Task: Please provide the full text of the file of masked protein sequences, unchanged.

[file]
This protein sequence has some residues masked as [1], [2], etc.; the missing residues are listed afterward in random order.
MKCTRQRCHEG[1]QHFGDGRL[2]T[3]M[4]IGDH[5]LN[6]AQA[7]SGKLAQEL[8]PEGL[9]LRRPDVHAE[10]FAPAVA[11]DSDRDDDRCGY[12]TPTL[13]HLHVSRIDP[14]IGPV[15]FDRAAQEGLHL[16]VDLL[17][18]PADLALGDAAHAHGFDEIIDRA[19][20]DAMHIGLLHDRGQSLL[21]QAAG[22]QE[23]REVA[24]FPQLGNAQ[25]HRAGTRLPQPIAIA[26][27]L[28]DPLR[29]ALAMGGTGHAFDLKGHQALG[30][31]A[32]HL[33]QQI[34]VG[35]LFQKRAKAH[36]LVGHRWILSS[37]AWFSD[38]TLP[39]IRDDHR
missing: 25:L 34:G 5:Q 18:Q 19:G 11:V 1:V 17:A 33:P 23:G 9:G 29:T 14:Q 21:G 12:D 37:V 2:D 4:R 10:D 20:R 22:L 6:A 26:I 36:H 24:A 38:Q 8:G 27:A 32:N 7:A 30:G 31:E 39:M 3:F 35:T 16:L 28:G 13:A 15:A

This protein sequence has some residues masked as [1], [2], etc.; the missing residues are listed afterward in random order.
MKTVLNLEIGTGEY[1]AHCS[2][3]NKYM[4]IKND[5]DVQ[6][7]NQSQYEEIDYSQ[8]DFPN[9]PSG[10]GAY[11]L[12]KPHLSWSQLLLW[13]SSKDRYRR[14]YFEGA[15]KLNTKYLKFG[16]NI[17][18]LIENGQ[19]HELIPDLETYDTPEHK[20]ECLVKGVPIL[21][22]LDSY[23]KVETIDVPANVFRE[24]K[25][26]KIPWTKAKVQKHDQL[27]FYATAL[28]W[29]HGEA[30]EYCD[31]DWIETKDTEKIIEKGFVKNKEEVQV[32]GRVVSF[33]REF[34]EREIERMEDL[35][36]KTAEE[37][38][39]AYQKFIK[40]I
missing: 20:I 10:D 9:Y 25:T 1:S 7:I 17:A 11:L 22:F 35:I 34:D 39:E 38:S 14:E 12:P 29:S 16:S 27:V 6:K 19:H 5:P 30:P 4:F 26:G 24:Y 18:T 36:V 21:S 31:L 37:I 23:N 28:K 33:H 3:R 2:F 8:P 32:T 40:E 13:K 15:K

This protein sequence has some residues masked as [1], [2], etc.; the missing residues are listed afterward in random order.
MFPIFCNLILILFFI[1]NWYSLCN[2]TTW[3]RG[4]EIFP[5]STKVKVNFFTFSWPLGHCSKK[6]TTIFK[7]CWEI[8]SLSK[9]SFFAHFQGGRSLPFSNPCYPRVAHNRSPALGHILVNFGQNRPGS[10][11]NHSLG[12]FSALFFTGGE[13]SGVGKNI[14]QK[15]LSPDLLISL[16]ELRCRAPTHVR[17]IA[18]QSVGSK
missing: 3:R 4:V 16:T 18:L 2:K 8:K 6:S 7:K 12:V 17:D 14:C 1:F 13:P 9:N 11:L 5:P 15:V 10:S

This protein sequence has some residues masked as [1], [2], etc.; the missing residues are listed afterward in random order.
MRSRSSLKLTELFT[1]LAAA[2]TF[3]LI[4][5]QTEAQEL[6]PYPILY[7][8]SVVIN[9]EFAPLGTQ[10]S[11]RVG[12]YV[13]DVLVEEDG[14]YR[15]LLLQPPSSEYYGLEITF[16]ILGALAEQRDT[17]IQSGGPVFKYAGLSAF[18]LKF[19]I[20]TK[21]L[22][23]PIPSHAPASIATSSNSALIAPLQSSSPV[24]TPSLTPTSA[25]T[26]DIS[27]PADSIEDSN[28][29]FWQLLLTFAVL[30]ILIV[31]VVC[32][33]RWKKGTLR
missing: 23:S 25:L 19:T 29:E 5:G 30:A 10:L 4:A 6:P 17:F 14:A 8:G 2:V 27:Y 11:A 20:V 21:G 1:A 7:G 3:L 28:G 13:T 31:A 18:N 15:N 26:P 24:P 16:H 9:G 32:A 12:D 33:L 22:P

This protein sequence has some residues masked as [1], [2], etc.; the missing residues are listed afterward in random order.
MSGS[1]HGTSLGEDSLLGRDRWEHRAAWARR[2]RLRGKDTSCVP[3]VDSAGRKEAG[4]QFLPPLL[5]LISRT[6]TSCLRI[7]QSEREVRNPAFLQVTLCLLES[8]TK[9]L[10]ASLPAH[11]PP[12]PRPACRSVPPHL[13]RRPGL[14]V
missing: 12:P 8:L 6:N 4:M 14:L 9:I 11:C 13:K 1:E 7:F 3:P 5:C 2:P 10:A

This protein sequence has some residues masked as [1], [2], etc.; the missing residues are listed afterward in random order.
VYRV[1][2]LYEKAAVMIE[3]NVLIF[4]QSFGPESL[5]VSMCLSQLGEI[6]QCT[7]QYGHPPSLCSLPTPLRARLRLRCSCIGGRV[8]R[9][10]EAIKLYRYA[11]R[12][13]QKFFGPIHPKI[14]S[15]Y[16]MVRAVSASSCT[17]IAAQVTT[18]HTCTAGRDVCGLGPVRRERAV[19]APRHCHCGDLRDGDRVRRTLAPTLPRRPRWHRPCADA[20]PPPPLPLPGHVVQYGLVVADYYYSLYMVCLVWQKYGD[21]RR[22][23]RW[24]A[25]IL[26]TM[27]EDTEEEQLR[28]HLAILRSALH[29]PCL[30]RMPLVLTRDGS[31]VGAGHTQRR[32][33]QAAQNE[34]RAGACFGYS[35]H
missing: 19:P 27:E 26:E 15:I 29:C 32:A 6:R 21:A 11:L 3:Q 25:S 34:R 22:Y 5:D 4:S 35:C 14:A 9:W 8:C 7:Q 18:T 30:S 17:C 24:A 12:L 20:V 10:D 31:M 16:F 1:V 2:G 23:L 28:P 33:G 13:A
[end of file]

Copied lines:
This protein sequence has some residues masked as [1], [2], etc.; the missing residues are listed afterward in random order.
MKCTRQRCHEG[1]QHFGDGRL[2]T[3]M[4]IGDH[5]LN[6]AQA[7]SGKLAQEL[8]PEGL[9]LRRPDVHAE[10]FAPAVA[11]DSDRDDDRCGY[12]TPTL[13]HLHVSRIDP[14]IGPV[15]FDRAAQEGLHL[16]VDLL[17][18]PADLALGDAAHAHGFDEIIDRA[19][20]DAMHIGLLHDRGQSLL[21]QAAG[22]QE[23]REVA[24]FPQLGNAQ[25]HRAGTRLPQPIAIA[26][27]L[28]DPLR[29]ALAMGGTGHAFDLKGHQALG[30][31]A[32]HL[33]QQI[34]VG[35]LFQKRAKAH[36]LVGHRWILSS[37]AWFSD[38]TLP[39]IRDDHR
missing: 25:L 34:G 5:Q 18:Q 19:G 11:V 1:V 17:A 33:P 23:G 9:G 29:T 14:Q 21:G 12:D 37:V 2:D 4:R 10:D 20:R 22:L 6:A 26:I 36:H 24:A 38:Q 8:G 27:A 32:N 7:A 30:G 31:E 39:M 3:F 35:T 16:L 28:G 13:A 15:A

This protein sequence has some residues masked as [1], [2], etc.; the missing residues are listed afterward in random order.
MKTVLNLEIGTGEY[1]AHCS[2][3]NKYM[4]IKND[5]DVQ[6][7]NQSQYEEIDYSQ[8]DFPN[9]PSG[10]GAY[11]L[12]KPHLSWSQLLLW[13]SSKDRYRR[14]YFEGA[15]KLNTKYLKFG[16]NI[17][18]LIENGQ[19]HELIPDLETYDTPEHK[20]ECLVKGVPIL[21][22]LDSY[23]KVETIDVPANVFRE[24]K[25][26]KIPWTKAKVQKHDQL[27]FYATAL[28]W[29]HGEA[30]EYCD[31]DWIETKDTEKIIEKGFVKNKEEVQV[32]GRVVSF[33]REF[34]EREIERMEDL[35][36]KTAEE[37][38][39]AYQKFIK[40]I
missing: 20:I 10:D 9:Y 25:T 1:S 7:I 17:A 11:L 22:F 35:I 34:D 39:E 38:S 14:E 12:P 29:S 16:S 27:V 6:K 19:H 5:P 30:P 4:F 26:G 24:Y 18:T 36:V 21:S 31:L 37:I 23:N 28:K 33:H 3:R 2:F 8:P 32:T 40:E 13:K 15:K

This protein sequence has some residues masked as [1], [2], etc.; the missing residues are listed afterward in random order.
MFPIFCNLILILFFI[1]NWYSLCN[2]TTW[3]RG[4]EIFP[5]STKVKVNFFTFSWPLGHCSKK[6]TTIFK[7]CWEI[8]SLSK[9]SFFAHFQGGRSLPFSNPCYPRVAHNRSPALGHILVNFGQNRPGS[10][11]NHSLG[12]FSALFFTGGE[13]SGVGKNI[14]QK[15]LSPDLLISL[16]ELRCRAPTHVR[17]IA[18]QSVGSK
missing: 3:R 4:V 16:T 18:L 2:K 8:K 6:S 7:K 12:V 17:D 14:C 1:F 13:P 9:N 11:L 5:P 15:V 10:S

This protein sequence has some residues masked as [1], [2], etc.; the missing residues are listed afterward in random order.
MRSRSSLKLTELFT[1]LAAA[2]TF[3]LI[4][5]QTEAQEL[6]PYPILY[7][8]SVVIN[9]EFAPLGTQ[10]S[11]RVG[12]YV[13]DVLVEEDG[14]YR[15]LLLQPPSSEYYGLEITF[16]ILGALAEQRDT[17]IQSGGPVFKYAGLSAF[18]LKF[19]I[20]TK[21]L[22][23]PIPSHAPASIATSSNSALIAPLQSSSPV[24]TPSLTPTSA[25]T[26]DIS[27]PADSIEDSN[28][29]FWQLLLTFAVL[30]ILIV[31]VVC[32][33]RWKKGTLR
missing: 23:S 25:L 19:T 29:E 5:G 30:A 10:L 4:A 6:P 17:F 14:A 8:G 2:V 27:Y 11:A 20:V 21:G 1:A 7:G 3:L 28:G 13:T 31:A 18:N 15:N 26:P 24:P 16:H 9:G 32:A 12:D 33:L 22:P

This protein sequence has some residues masked as [1], [2], etc.; the missing residues are listed afterward in random order.
MSGS[1]HGTSLGEDSLLGRDRWEHRAAWARR[2]RLRGKDTSCVP[3]VDSAGRKEAG[4]QFLPPLL[5]LISRT[6]TSCLRI[7]QSEREVRNPAFLQVTLCLLES[8]TK[9]L[10]ASLPAH[11]PP[12]PRPACRSVPPHL[13]RRPGL[14]V
missing: 12:P 8:L 6:N 4:M 14:L 9:I 11:C 13:K 1:E 7:F 3:P 5:C 2:P 10:A

This protein sequence has some residues masked as [1], [2], etc.; the missing residues are listed afterward in random order.
VYRV[1][2]LYEKAAVMIE[3]NVLIF[4]QSFGPESL[5]VSMCLSQLGEI[6]QCT[7]QYGHPPSLCSLPTPLRARLRLRCSCIGGRV[8]R[9][10]EAIKLYRYA[11]R[12][13]QKFFGPIHPKI[14]S[15]Y[16]MVRAVSASSCT[17]IAAQVTT[18]HTCTAGRDVCGLGPVRRERAV[19]APRHCHCGDLRDGDRVRRTLAPTLPRRPRWHRPCADA[20]PPPPLPLPGHVVQYGLVVADYYYSLYMVCLVWQKYGD[21]RR[22][23]RW[24]A[25]IL[26]TM[27]EDTEEEQLR[28]HLAILRSALH[29]PCL[30]RMPLVLTRDGS[31]VGAGHTQRR[32][33]QAAQNE[34]RAGACFGYS[35]H
missing: 19:P 27:E 26:E 15:I 29:C 32:A 6:R 21:A 11:L 3:Q 25:S 34:R 22:Y 5:D 4:S 35:C 14:A 9:W 8:C 7:Q 18:T 30:S 17:C 24:A 12:L 20:V 10:D 31:M 16:F 1:V 2:G 23:L 28:P 33:G 13:A